Monday, April 22, 2024

Northland farmer laments Fonterra meeting process

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‘Whole process of farmer remits needs examination,’ Northland farmer says.
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Four remits to the Fonterra annual meeting from Northland farmer Richard Dampney received between 15% and 18% support from farmers who voted, despite what he calls a big squash by the board.

“My experience showed the whole process of farmer remits needs examination as large numbers of disenchanted farmers did not vote or attend meetings of the co-operative,” Dampney said.

At the annual meeting in Methven, Dampney said, he was thrown off kilter by the decision to treat his four remits as one, effectively denying him speaking rights as the mover of each.

“All previous remits were proposed and seconded in the usual manner but mine were lumped together.

“I raised a point of order with the chair and was shut down.”

He said the whole system of farmer remits to the annual meeting is a waste of time because most shareholders who bother to vote have done so before the meeting.

He asked for a show of hands of farmers in the hall and saw fewer than 20.

“I was told there were 53 farmers online, so effectively I was speaking to less than 1% of the total shareholding.”

The fact that his remits gained between 15% and 18% support showed merit was seen in his proposals, according to some.

Most support was received for the proposal that two independent director positions be disestablished, instead of one of each.

But only about 30% of shareholders voted – a poor turnout that Fonterra needed to address.

Resolution 8, the company’s preferred plan to reduce by one farmer-director and one independent within the next 12 months, received 88.5% support.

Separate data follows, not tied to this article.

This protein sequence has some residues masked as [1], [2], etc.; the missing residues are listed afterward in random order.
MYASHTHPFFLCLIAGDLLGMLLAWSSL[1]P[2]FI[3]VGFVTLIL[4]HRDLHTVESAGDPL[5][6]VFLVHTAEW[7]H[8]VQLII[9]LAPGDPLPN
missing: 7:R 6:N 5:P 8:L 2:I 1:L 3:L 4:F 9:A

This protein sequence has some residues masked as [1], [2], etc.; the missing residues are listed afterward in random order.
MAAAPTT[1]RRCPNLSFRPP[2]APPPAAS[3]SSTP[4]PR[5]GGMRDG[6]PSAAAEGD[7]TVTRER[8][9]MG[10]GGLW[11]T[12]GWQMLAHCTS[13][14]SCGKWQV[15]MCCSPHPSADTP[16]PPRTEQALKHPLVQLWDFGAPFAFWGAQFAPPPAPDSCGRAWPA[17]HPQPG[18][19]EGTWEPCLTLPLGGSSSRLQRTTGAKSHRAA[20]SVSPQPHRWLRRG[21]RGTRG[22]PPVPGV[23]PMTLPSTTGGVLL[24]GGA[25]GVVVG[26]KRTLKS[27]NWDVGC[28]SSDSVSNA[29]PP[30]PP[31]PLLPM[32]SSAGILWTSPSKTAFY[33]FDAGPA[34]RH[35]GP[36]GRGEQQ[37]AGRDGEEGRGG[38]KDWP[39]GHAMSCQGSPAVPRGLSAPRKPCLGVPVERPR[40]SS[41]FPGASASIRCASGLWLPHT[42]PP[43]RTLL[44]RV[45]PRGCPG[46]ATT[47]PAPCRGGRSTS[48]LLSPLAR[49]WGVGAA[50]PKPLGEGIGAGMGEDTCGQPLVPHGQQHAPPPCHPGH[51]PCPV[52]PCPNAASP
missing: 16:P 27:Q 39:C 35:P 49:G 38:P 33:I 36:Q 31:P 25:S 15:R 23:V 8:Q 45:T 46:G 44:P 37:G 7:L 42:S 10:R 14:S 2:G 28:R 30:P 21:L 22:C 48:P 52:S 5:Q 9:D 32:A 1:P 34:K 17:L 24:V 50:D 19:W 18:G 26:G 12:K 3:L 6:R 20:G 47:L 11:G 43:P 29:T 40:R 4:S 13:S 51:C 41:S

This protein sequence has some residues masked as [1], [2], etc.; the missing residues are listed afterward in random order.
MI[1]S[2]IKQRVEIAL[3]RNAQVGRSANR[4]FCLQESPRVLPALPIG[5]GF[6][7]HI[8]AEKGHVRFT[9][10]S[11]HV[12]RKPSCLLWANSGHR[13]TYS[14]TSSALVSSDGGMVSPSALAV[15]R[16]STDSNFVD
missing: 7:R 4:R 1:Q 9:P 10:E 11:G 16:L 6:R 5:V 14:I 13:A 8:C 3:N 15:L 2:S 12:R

Chair Peter McBride said the Companies Act and Fonterra’s constitution prescribe the way shareholder resolutions are handled before and during the meeting.

Two of the four Dampney remits were effective amendments to Part A of the constitution, which requires deliberation by the Co-operative Council and that was therefore done and advised before the meeting.

“There is no formal requirement for shareholders submitting proposals to address the meeting in person, but as per usual practice he was invited and spoke for nine minutes.”

On three occasions Dampney was requested to stick to the remits, rather than make general observations about the co-op.

“I determined that he had been given fair and reasonable time to address his resolutions and then put the resolutions to a vote,” McBride said.

Dampney lamented the loss of the farmer networking system through which proposals could be floated to the Shareholders Council.

“Whether my ideas are right or not, they only want to push their ideas.”

During general business Dampney asked chief executive Miles Hurrell why, if $1 billion of cost savings by 2030 had been identified, they couldn’t be implemented immediately.

“He said the plants had to be evaluated and the savings made. I think he was sounding the death knell for Maungatoroto, one of our two Northland plants.”

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